Since 2011, Candace McGraw has been the CEO of CVG, where she has led a team that reversed nine consecutive years of passenger decline, turning the US airport into one of the fastest-growing in the country for both passenger and cargo traffic. Candace also serves as treasurer of the ACI World Governing Board and immediate past chair of Airports Council International–North America, and has been appointed to two federal advisory panels: NextGen Advisory Committee and Women in Aviation Advisory Board.
Years in the industry: 25
Frequent flight: CVG–DCA
Brand of suitcase: Tumi
Seatback or PED? PED
Passport stamp you wish you had: Russia
You’ve been CEO of CVG since 2011. What has been your biggest achievement in that time?
CVG had experienced nine consecutive years of passenger decline until we were able to reverse that trend in 2013. Once we were able to attract additional passenger carriers and diversify our business by focusing on cargo and land development, we were able to turn CVG into one of the fastest-growing airports in the US for both passenger and cargo traffic.
You were once an attorney. What’s something you learned in law school that continues to inform your work today?
I am still a licensed attorney but haven’t practiced for a number of years. I keep my license, just in case. Law school hones your analytical skills, teaches you to appreciate and understand all sides of an argument and requires you to develop concise and clear arguments to support your position. All of which are important when juggling the interests of various airport stakeholders. One of my first-year professors taught us that clients are not paying you to know black-letter law – they are paying you for your judgment.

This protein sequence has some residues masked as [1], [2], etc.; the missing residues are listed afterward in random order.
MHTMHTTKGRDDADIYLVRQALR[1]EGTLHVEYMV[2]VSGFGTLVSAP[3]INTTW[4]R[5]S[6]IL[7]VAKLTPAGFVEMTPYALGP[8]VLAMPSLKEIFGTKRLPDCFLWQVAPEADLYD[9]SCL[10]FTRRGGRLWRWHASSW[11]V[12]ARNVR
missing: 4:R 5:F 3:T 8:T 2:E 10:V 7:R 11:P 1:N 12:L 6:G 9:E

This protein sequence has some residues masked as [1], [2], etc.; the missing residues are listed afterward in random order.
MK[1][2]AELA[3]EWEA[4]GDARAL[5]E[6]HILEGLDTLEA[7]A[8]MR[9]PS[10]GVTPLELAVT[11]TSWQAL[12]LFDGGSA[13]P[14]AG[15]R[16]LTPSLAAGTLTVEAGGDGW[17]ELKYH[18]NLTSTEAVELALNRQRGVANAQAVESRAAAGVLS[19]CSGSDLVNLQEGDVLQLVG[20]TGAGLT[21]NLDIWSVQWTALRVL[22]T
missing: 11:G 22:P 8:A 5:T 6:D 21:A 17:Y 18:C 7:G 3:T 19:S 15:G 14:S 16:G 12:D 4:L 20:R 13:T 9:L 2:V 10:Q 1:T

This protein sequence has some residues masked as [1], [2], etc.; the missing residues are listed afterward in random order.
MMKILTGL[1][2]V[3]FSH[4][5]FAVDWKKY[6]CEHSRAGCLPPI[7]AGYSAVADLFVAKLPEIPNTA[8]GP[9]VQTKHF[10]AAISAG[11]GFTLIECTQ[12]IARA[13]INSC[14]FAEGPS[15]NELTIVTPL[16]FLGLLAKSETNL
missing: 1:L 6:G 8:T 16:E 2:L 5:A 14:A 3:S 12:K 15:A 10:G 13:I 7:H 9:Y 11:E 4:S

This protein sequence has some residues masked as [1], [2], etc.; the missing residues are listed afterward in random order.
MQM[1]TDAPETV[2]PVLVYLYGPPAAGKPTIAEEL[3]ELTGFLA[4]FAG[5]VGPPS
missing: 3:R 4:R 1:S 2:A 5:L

The industry seemingly changed overnight with the spread of COVID-19. How did your job change in kind?
Pre-COVID-19, I spent the predominant amount of my day focused on planning for the future. We were considering some interesting domestic and international opportunities. With the pandemic, we had to immediately triage the situation, handle the potential health and safety concerns, adjust our budget and focus on day-to-day operations. I think we have now struck the right balance of handling the immediate issues while not losing sight of future opportunities for success.
Airlines have responded to the pandemic by canceling routes and grounding aircraft. What are airports like yours, whose costs are much more fixed, doing to ensure the economic survival of their business?
CVG has seen a number of ups and downs over the years. As a former hub airport, we recognized years ago that we needed to diversify our business in an attempt to become more “recession-proof.” We made certain to attract passenger carriers, focused on additional cargo expansion and embarked on non-aeronautical land development, making sure that our land-development program also supported retail, commercial and industrial uses. We were very cognizant to not have all of our eggs in one basket. With passenger service being hampered by the pandemic, we are fortunate to have ongoing cargo and land-rental revenues. Additionally, like all other airports, we have also cut our operating budget, frozen all hiring and deferred all non-essential capital projects.
What role has social media played in connecting with customers at a time when few are traveling?
Social media has been a critical communications tool as it has allowed us to educate, build confidence and engage with customers. Our communications and customer experience teams recently partnered to go above and beyond for a passenger. They took to social media to find the owner of a stuffed animal that was left behind in our facilities. Our customers were asked to help in the online search and share this feel-good story. They were able to follow along as the stuffed animal enjoyed a behind-the-scenes tour of the airport and ultimately flew home to its owner, the six-year-old boy who had received the toy as an adoption present. There were smiles all around! As a residual benefit, we gained thousands of new and engaged followers, millions of impressions and an enormous amount of earned media exposure.